Thanks to the addition of two BAND assistants (hi Megan and Margaret!) to the A Descriptive Catalogue project, we now have a complete (and typo-free!) transcription of the text. The three of us are currently working on marking up the BAD and adding textnotes to the transcription in order to describe the details of the work as completely as possible.
As I’ve discussed on another occasion, A Descriptive Catalogue is a typographical work, which means that a lot of the standards and conventions we’ve developed in line with manuscript transcription aren’t applicable. Take the title page, for example.
As well as the handwritten addition by Blake, which we have noted with both a note and a <handShift/> tag, there are a number of different typefaces on this object, most notably the gothic script of “Sale by Private Contract.” Should we also tag instances where a different font is used? And if so, should we include a description of that font? Given that we already have tags that tell users what kind of medium is employed, like <handShift medium=“pencil”/> or <handShift medium=“pen-red”/>, it is not hard to imagine something like <handShift font=“helvetica”/>. But do these fonts even have names? And if we were to consider a font shift worth tagging, what would we consider the “base” font and how/where would that information be recorded in the BAD?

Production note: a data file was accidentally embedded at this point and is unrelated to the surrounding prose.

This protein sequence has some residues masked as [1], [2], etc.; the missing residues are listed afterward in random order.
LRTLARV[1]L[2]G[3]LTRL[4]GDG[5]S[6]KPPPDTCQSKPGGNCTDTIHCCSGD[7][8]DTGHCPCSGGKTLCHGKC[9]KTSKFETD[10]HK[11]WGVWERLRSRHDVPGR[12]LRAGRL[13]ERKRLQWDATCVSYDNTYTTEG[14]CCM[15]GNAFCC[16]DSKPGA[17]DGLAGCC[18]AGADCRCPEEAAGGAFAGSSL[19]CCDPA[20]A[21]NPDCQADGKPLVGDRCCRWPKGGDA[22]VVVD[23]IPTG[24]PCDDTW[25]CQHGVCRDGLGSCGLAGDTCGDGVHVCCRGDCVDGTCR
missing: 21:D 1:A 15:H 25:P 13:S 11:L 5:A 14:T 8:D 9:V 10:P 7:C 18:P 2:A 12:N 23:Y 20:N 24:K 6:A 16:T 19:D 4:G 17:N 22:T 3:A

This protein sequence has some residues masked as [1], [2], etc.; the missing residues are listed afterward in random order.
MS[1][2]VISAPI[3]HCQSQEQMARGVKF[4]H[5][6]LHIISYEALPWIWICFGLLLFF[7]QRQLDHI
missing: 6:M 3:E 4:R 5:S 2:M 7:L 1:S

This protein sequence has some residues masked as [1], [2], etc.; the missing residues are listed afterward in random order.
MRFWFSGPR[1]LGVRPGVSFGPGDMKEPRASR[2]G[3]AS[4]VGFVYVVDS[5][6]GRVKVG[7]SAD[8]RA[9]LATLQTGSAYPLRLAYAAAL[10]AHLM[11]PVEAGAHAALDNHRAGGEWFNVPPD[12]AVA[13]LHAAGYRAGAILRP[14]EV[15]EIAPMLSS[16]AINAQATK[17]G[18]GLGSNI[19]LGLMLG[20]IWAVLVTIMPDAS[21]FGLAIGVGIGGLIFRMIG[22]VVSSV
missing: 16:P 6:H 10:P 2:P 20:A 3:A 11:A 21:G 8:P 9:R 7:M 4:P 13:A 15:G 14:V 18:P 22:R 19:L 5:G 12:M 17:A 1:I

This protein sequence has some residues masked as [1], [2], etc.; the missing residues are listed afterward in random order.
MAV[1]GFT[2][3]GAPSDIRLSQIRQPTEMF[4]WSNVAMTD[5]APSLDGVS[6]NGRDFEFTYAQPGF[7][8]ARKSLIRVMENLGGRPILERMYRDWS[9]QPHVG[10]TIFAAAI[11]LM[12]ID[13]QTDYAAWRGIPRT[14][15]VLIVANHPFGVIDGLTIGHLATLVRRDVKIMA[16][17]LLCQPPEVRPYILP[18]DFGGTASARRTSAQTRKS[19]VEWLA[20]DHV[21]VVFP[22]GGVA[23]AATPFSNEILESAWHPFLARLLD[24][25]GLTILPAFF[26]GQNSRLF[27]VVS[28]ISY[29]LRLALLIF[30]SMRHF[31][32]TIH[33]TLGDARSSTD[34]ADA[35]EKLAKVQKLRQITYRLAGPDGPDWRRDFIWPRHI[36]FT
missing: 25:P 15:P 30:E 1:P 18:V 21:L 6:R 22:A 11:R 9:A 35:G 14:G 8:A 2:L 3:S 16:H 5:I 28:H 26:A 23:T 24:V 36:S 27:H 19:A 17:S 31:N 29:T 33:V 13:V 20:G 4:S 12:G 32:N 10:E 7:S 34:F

The most difficult part of all of these questions, is knowing to differentiate between information that a user wants or needs, and that which is extraneous. However, full disclosure: I not-so-secretly dream about BADs that are marked-up in such minute detail that we can recreate the complete works of Blake in a post-apocalyptic world where all physical examples of his corpus are lost. (Note to self, would this make a good movie plot?)